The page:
I continue to collect cookbooks despite the seduction of those powerful search engines that can bring up 75 recipes for chocolate chip cookies in two secs. My kosher cookbook collection is impressive. I also have my share of vegetarian, Italian and Israeli volumes mixed in.
Hocherman encourages “cultural borrowing” of flavors and ideas in recipes like “My miso-glazed black cod”. The big news is that kosher miso and sake are now available. She offers her recipe for “ Creme Brulee” with options for using coconut milk (parave!) as a substitute for heavy cream. Kosher cooks suddenly have a huge and varied array of ingredients at our finger tips that were not available even five years ago.
In most of her recipes, she offers lots of options for converting the recipe from dairy to meat or parave, and sometimes from all year to Pesach (Passover). This beautifully photographed volume begins with an indispensable chapter called “the pantry”.
She describes the characteristics of specific ingredients like almond and hazelnut milks, her preferred brand and what they are best used for. She also lists less familiar ingredients like konnyaku ( a Japanese fish flavored, vegan product made from yam flour) that she uses to make dumpling fillings. “The pantry” opens up exciting possibilities for even the most capable home cooks.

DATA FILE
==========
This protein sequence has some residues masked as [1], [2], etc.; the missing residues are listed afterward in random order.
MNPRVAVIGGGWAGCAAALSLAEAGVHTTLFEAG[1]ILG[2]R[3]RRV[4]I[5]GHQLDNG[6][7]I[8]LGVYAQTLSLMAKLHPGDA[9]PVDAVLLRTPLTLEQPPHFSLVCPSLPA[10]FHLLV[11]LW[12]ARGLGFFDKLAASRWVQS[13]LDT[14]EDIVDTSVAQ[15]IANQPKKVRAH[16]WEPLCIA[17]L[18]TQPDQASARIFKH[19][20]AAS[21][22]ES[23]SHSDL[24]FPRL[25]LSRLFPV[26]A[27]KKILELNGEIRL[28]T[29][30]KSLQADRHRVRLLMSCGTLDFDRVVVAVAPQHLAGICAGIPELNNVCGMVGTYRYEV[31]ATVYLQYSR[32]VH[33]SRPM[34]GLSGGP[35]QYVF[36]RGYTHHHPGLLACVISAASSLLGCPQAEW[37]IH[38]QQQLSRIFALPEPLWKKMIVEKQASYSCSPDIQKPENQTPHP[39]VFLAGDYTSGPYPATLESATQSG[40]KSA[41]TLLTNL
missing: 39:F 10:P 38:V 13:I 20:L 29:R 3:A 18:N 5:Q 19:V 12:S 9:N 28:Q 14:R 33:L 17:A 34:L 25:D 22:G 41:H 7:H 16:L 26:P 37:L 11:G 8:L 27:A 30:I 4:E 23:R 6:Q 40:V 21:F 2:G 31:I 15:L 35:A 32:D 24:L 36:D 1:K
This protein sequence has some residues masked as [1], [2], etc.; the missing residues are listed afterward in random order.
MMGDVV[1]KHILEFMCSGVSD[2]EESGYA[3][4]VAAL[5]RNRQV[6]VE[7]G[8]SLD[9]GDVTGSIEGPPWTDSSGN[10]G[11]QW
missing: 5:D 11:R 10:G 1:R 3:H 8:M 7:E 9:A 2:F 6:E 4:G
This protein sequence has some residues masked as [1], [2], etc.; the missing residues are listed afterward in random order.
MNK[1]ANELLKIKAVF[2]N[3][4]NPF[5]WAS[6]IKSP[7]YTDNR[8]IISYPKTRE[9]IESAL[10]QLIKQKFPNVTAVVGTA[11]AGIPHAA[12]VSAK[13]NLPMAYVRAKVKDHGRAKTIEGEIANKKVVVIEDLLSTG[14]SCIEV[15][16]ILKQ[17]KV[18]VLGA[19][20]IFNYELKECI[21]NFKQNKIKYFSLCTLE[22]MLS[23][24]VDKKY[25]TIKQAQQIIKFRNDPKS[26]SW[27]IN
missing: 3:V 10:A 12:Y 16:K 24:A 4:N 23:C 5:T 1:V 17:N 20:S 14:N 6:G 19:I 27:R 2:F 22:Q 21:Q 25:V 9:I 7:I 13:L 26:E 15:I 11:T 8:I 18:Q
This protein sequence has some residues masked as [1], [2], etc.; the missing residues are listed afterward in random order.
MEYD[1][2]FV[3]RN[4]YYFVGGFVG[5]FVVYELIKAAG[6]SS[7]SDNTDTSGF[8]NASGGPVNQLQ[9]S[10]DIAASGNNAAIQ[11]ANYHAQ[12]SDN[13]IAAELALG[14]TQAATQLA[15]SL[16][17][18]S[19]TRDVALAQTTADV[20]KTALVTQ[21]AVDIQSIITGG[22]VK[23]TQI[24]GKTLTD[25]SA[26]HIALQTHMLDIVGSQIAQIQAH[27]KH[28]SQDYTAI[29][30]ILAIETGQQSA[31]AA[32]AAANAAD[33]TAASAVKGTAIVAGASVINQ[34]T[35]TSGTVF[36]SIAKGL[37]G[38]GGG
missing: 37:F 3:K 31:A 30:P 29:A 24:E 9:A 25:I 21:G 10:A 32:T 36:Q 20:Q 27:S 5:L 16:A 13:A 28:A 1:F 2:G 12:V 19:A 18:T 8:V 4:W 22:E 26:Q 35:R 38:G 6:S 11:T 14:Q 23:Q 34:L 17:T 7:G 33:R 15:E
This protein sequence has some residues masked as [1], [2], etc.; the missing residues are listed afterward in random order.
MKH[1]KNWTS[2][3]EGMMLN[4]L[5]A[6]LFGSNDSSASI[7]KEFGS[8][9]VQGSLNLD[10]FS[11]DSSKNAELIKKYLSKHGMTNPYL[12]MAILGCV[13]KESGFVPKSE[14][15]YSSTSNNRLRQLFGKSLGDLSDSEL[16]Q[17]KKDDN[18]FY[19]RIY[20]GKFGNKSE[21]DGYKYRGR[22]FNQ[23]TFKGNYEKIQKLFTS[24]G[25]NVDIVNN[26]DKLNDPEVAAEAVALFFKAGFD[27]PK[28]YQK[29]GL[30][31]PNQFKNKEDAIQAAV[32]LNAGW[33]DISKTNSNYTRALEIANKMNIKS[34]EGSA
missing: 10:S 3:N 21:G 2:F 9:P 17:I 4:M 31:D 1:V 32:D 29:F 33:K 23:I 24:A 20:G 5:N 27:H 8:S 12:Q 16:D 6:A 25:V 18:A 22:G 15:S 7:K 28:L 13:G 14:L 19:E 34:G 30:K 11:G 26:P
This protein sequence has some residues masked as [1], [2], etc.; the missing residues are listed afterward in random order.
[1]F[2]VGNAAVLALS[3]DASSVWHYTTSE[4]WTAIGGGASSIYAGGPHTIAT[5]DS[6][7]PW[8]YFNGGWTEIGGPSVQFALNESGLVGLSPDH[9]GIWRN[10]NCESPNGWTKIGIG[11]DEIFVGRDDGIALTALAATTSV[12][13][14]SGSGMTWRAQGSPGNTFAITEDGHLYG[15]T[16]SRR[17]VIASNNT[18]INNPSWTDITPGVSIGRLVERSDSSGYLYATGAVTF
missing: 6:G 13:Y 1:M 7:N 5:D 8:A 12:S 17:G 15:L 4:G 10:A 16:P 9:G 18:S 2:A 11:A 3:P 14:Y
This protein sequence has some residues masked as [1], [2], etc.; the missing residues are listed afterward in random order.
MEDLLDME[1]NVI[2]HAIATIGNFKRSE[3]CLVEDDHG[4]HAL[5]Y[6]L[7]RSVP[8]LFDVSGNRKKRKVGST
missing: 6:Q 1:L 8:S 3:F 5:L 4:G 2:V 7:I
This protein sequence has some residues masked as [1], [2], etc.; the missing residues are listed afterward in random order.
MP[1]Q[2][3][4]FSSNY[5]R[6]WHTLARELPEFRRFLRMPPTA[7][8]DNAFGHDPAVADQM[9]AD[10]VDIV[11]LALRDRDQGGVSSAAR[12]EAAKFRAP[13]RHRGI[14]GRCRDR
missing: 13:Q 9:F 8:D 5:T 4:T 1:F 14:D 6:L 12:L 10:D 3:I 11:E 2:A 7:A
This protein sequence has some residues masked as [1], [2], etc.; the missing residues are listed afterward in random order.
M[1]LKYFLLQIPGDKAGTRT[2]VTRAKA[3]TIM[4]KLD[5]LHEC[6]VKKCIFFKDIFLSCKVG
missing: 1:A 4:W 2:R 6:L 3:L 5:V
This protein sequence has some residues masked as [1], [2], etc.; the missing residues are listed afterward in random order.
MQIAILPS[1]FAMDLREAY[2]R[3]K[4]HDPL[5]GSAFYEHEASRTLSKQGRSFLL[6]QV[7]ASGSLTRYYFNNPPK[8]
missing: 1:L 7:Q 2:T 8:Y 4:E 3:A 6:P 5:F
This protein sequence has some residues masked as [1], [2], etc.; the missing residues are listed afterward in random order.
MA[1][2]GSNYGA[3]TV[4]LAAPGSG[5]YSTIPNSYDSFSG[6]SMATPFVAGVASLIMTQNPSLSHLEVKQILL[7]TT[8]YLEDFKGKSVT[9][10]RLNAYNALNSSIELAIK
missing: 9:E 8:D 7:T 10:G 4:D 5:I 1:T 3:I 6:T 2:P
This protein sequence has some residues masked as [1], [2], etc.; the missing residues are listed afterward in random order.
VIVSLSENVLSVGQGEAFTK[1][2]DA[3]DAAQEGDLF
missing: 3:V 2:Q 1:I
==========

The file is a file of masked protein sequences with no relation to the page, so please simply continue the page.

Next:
I found all of the recipes to be clearly written and straightforward, thanks to the style of her co-author Arthur Boehm, who has written many cookbooks and lends a distinctive and friendly voice.
In addition to anecdotal introductions to the recipes and a clear coding system (meat, Dairy, Parave), this volume pulls “convert it” instructions out of the recipe itself and uses a helpful side bar to lend clarity. Each recipe also includes “Geila’s Tips”.
Here is a fascinating and useful one, “Check the bottom of the eggplants you buy. If the pip there is round, the plant is female; if long, it is male. Male eggplants have fewer seeds.” WHO KNEW?!
I met Hocherman and Boehm at Macy’s in NYC this week, where Hocherman presented two recipes to a full crowd in the demo kitchen.
I loved the easy to make and richly flavored Pignoli Cookies. Here’s how to make these parave Italian bites.
- 8 oz. almond paste
- ¼ c. confectioners’ sugar
- ½ c. sugar
- 1 large egg white
- 1 tsp. almond extract
- 1 tsp. vanilla extract
- 1 c. pine nuts
- Preheat the oven to 325 degrees. Line 2 cookie sheets with parchment paper and set aside.
- In a food processor, combine the almond paste and sugars and process until the mixture reaches the consistency of sand. Transfer to the bowl of a standing mixer fitted with the paddle attachment, or a medium bowl. Add the egg white, vanilla, and almond extracts. Beat on medium speed or by hand for 4 minutes.
- Place the pine nuts in a small bowl. Next to it place a bowl of water for wetting your hands. Wet your hands and form 11/2-2 inch balls with the paste mixture, making 5 at a time. Drop them in to the bowl of nuts and press down gently so the nuts adhere to the bottom of the balls.
- Transfer to a cookie sheet nut side up. Repeat, filling each prepared cookie sheet with about 15 balls.
- Bake until puffed and beginning to color, 15-18 minutes. Remove from the oven and cool on the parchment paper on a countertop. When completely cool, peel the cookies off the paper and serve.